Identifying and intervening with at-risk injured workers can save payers a bundle. These are the so-called “creeping catastrophic’ claims; the seemingly minor injuries expected to resolve within weeks that go south and before you know it, have been on the books for months or longer. They typically involve a variety of expensive medical procedures and medications, all of which are unsuccessful in alleviating the person’s pain.
This small fraction of workers’ compensation claims encompasses a majority of costs for payers. In recent years, the industry has done a better job of red-flagging these claimants earlier in the process. But an oft-overlooked tool to help is urine drug testing.
Urine Drug Testing helps physicians whether the patient is compliant with prescribed medications and/or using non-prescriber or illicit drugs.
But UDT has been ignored in many cases or overused in others. Using UDT judiciously can be a tremendous help.
Recent research shows fewer than half the injured workers prescribed opioids received UDT – 17 percent to 50 percent. However, it also showed that of the top 5 percent of claims, UDT was conducted in 7 out of 10 physician visits.
Guidelines from the American College of Occupational and Environmental Medicine, the Official Disability Guidelines and the Washington State Interagency vary regarding UDT frequency recommendation. But they all call for UDT at baseline when opioids are initially prescribed, then at various times throughout the year based on the injured worker’s risk stratification. Those at low risk may only need UDT every six months to annually; while high-risk claimants might need to be tested monthly.
The testing provides objective information to support improved clinical decision making, and helps medical providers:
- Monitor and support their decisions about medications.
- Identify recent use of prescription and illicit substances.
- Detect medications that may negatively interact with other drugs.
- Better communicate with their patients about their treatment plan.
- Identify possible medication abuse and misuse.
A recent national sampling of more than 11,000 testing specimens revealed that fewer than half – 47 percent – adhered to their treatment regimens. That means more than half were not taking their medications as prescribed, taking other medications that were not prescribed, or used illicit substances. It is, therefore, incumbent on organizations to include UDT as part of their treatment plans for injured workers prescribed opioids – especially those at higher risk.
Whom to Test
Testing all injured workers might not be feasible or practical. However, there are certain injured workers who should undergo UDT. Identifying those at risk for delayed recovery can involve several steps. One is risk factors for substance abuse disorders, such as:
- History of substance abuse disorder.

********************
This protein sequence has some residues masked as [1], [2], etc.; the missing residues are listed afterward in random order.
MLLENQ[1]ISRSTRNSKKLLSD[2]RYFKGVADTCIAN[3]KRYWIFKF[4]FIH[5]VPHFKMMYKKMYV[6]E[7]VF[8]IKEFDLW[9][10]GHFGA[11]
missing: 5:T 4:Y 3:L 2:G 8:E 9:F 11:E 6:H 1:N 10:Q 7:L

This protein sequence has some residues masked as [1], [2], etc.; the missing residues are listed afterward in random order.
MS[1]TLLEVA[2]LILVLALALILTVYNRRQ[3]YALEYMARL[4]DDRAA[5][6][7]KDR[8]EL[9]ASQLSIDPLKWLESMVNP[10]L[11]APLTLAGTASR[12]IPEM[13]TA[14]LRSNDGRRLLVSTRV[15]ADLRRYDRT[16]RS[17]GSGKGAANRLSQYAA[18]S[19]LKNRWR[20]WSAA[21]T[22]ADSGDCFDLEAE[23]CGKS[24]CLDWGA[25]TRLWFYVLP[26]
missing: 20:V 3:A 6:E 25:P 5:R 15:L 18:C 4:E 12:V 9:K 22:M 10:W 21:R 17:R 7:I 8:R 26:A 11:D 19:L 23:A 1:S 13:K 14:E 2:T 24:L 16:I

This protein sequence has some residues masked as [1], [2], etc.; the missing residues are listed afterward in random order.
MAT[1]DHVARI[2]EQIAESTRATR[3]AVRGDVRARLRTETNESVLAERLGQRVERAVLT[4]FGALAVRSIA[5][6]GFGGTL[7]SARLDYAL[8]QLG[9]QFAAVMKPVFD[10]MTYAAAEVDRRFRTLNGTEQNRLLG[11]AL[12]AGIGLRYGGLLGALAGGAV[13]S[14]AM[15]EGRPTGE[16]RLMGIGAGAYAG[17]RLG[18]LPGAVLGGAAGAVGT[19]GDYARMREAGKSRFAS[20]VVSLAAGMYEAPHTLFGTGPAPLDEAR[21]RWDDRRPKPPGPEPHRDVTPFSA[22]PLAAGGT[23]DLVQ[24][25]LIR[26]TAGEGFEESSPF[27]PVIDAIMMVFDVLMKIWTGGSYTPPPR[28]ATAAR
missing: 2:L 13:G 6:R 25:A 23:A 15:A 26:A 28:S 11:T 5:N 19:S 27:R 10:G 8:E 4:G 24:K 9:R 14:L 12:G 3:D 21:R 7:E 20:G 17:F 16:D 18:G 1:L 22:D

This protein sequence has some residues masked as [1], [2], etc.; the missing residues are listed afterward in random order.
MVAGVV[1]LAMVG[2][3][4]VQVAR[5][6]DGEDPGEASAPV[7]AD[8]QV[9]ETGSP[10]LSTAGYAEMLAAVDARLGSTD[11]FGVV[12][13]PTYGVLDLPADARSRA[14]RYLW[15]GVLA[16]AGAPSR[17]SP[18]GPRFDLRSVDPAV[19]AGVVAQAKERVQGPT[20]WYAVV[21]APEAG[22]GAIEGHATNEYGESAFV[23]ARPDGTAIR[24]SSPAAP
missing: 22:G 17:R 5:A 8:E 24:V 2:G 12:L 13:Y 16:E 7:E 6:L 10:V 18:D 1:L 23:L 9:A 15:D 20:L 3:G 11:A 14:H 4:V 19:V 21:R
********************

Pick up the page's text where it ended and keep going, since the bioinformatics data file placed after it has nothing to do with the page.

- Family history of substance abuse.
- Major psychiatric disorder.
- Cigarette smoking.
- Preadolescent sexual behavior.
- Poor family support.
Injured workers with no history of substance abuse – their own or their families, and no psychiatric history or other risk factors would be considered at low risk for substance abuse disorders. They should undergo UDT when opioids are initially prescribed, then yearly. It should be noted, however, that a person’s risk level can change. Medical providers should be instructed to watch for aberrant behavior or any signs of a problem.
Injured workers with substance abuse histories of non-opioids, and/or factors such as family history of substance abuse or psychiatric histories would be considered at moderate to high risk and should be tested two to four times per year, as well as when they initially prescribed opioids.
Patients Found Abusing
Those who are currently abusing or addicted to substances and/or have psychiatric histories or other factors present would be considered high-risk patients. These patients should no longer receive opioids from their primary physician and be referred for addiction therapy. These injured workers should be tested at least three times a year and possibly as much as monthly, according to the guidelines.
Data from pharmacies can also be helpful in identifying injured workers at higher risk. Pharmacy benefit managers can help identify at-risk claimants based on their patterns of medication use, for example.
Once an injured worker has undergone testing, it’s important to have an expert interpret the results and help determine whether and what type of intervention may be necessary. Expert interpretation is generally provided by the testing lab. An employer may also consider consulting with a medical advisor.
Practical Tips for Employers / Payers Implementing UDT
- Avoid poor quality and abuse by not letting doctors complete their own testing.
- Contract for a panel of tests with a reputable lab.
- Direct testing from physicians to the preferred lab.
There are a variety of tools that can help early identification of injured workers at risk of poor outcomes. UDT can be valuable when it is done with the proper frequency, and when the results are accurately understood and acted upon.
Author Michael Stack, CEO Amaxx LLC. He is an expert in workers’ compensation cost containment systems and helps employers reduce their workers’ comp costs by 20% to 50%. He works as a consultant to large and mid-market clients, is a co-author of Your Ultimate Guide To Mastering Workers Comp Costs, a comprehensive step-by-step manual of cost containment strategies based on hands-on field experience, and is founder & lead trainer of Amaxx Workers’ Comp Training Center .
Workers’ Comp Roundup Blog: https://blog.reduceyourworkerscomp.com/
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